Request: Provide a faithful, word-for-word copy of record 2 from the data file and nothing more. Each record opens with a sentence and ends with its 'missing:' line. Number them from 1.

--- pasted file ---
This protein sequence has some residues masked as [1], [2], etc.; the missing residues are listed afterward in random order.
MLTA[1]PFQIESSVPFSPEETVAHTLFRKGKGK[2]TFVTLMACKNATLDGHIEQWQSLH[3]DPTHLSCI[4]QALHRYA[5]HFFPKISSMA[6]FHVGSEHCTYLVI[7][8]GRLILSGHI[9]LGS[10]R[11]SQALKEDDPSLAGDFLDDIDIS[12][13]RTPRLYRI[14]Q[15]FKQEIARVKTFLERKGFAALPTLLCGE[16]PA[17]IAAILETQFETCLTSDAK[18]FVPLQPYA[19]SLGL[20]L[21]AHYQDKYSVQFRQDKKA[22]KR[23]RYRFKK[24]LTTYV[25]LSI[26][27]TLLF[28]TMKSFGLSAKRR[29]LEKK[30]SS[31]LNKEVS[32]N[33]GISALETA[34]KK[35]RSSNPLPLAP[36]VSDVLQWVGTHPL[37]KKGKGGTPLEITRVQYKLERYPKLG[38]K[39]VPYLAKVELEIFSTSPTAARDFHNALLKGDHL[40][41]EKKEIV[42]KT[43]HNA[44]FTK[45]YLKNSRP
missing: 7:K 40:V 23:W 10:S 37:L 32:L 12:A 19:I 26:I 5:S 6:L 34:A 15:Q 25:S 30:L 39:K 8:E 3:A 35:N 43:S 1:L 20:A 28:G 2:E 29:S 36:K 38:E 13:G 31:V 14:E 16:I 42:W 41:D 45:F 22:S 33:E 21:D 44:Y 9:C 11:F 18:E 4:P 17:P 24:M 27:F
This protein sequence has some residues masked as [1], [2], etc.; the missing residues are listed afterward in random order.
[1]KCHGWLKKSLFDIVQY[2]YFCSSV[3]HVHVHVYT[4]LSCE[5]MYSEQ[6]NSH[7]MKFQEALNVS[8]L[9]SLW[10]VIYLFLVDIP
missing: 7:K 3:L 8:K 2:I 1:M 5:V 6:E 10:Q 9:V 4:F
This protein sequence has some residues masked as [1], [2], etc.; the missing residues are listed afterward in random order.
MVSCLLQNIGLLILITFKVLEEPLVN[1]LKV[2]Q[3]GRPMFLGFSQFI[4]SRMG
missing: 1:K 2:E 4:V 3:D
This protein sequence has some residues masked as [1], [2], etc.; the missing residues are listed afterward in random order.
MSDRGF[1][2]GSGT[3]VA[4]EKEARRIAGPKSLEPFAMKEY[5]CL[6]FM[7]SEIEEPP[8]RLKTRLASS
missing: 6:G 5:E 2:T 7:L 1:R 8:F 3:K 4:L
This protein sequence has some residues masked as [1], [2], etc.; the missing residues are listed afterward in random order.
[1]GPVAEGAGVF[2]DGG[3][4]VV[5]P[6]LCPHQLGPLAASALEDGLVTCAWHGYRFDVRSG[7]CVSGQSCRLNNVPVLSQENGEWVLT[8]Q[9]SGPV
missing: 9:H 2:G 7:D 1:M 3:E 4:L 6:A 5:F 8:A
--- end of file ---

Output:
This protein sequence has some residues masked as [1], [2], etc.; the missing residues are listed afterward in random order.
[1]KCHGWLKKSLFDIVQY[2]YFCSSV[3]HVHVHVYT[4]LSCE[5]MYSEQ[6]NSH[7]MKFQEALNVS[8]L[9]SLW[10]VIYLFLVDIP
missing: 7:K 3:L 8:K 2:I 1:M 5:V 6:E 10:Q 9:V 4:F